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Lack of services hurting women’s mental health – Buckley

8 March, 2017 - by Pat Buckley TD

Sinn Féin TD and deputy Mental Health spokesperson Pat Buckley has called for improved perinatal supports to combat mental health problems faced by women.

The Cork East Deputy made his comments on International Women’s Day following reports from the  Association for Improvements in the Maternity Services (AIMS) and Retired obstetrician Dr Peter Boylan, chair of the Institute of Obstetricians and Gynaecologists to the Oireachtas Health committee, which described the lack of provision for mental health services for new mothers was “not acceptable in 2017”.

Deputy Buckley said:

“There is a wide range of healthcare issues relating to pregnancy which are playing a major role in poor mental health outcomes for women due to a lack of support services.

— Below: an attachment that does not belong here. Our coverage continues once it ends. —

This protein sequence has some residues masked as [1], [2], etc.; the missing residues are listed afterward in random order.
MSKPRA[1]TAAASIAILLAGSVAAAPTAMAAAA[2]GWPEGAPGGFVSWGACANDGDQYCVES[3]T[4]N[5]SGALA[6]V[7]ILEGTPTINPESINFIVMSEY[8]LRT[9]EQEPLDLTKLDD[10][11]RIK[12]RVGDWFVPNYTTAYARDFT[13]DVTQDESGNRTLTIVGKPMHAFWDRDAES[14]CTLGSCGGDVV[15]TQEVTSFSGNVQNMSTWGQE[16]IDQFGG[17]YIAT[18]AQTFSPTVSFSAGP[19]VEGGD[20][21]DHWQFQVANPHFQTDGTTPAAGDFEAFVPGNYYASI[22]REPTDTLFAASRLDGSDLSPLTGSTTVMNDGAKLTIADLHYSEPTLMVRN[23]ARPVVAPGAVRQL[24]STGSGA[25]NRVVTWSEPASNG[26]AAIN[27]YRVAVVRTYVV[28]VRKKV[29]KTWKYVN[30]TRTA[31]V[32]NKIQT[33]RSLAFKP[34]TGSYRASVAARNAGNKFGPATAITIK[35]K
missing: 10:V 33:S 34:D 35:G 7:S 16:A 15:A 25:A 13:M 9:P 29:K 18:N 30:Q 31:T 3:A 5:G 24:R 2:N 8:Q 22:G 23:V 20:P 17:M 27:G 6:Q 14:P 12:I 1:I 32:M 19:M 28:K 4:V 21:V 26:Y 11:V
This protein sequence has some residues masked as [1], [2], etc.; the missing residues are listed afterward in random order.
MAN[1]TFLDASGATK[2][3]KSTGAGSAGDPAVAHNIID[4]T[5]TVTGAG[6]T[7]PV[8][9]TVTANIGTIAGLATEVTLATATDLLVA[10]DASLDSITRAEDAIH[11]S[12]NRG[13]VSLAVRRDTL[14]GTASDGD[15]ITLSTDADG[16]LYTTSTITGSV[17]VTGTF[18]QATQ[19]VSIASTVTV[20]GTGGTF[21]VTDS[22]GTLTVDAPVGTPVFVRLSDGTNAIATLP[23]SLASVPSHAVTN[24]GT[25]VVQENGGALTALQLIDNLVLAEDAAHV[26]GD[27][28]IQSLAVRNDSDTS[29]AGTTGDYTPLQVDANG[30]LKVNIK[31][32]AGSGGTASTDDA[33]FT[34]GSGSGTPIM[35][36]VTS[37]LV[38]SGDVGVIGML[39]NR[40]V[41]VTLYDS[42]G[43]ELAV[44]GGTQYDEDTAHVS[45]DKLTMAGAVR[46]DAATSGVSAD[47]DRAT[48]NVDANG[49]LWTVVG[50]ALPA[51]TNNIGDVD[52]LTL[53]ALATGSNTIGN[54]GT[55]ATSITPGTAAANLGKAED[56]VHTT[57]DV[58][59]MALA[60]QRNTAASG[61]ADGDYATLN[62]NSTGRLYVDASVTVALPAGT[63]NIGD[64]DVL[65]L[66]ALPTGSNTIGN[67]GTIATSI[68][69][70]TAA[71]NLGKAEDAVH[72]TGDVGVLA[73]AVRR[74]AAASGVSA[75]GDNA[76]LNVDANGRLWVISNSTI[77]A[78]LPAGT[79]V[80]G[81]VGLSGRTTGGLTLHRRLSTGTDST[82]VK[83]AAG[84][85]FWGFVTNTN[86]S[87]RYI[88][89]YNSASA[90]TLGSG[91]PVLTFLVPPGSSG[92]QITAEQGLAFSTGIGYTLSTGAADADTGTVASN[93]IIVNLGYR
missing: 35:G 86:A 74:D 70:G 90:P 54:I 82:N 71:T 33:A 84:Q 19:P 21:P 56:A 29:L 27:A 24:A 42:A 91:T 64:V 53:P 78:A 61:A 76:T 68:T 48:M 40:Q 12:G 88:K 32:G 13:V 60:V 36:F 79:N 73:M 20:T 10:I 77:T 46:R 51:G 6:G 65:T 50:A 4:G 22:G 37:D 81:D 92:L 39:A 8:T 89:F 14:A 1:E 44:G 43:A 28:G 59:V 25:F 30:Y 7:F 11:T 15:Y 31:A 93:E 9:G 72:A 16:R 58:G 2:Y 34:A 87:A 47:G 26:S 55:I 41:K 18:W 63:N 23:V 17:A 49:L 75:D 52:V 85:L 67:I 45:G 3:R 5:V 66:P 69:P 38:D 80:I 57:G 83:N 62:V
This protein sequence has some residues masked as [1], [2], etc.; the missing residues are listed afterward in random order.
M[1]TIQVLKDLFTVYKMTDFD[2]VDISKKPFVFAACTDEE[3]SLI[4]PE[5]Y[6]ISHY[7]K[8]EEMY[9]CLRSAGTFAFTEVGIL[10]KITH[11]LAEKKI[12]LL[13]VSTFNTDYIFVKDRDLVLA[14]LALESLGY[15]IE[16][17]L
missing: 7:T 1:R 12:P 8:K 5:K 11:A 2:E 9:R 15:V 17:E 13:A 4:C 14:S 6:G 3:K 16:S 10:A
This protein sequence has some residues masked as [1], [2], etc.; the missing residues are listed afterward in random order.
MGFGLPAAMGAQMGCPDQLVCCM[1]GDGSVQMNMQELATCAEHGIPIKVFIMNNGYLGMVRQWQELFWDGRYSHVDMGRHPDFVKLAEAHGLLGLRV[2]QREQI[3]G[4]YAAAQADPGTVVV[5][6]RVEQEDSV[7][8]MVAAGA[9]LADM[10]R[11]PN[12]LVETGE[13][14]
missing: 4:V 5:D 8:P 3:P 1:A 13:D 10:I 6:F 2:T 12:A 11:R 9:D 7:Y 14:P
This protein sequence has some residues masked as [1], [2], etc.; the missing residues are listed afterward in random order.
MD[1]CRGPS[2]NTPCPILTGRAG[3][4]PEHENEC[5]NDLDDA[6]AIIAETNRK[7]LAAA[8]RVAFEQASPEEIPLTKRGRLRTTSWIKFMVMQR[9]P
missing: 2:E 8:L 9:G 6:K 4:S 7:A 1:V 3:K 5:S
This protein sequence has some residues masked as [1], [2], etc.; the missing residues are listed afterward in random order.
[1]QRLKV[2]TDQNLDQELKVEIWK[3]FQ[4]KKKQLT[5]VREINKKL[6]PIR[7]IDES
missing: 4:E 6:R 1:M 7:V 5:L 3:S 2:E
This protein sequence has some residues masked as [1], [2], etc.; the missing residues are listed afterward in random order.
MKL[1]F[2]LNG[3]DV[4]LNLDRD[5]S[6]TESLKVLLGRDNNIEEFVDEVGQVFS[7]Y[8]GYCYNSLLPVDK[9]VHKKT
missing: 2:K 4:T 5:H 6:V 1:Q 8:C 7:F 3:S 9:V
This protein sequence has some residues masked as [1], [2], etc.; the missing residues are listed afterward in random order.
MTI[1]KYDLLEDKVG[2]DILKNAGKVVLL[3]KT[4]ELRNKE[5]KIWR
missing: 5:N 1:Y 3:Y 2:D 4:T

“We have no unit for mothers to be treated with their new baby if they experience postnatal mental health problems. Britain has 20 such units. This means many women who experience mental health issues post-birth have no obvious place to go for treatment of their needs specifically and they are left to seek help from the already overstretched mental health services.

“AIMS described perinatal mental health as something which is being completely ignored. Around 30% of mothers experience mental health problem during or after pregnancy. It is simply not acceptable that so many women are left untreated at such a vulnerable time. This has an untold human cost on the woman and her child.

“The Minister, his Department, and the HSE must set out a clear plan for improving services and mental health outcomes for pregnant women and new mothers.” 

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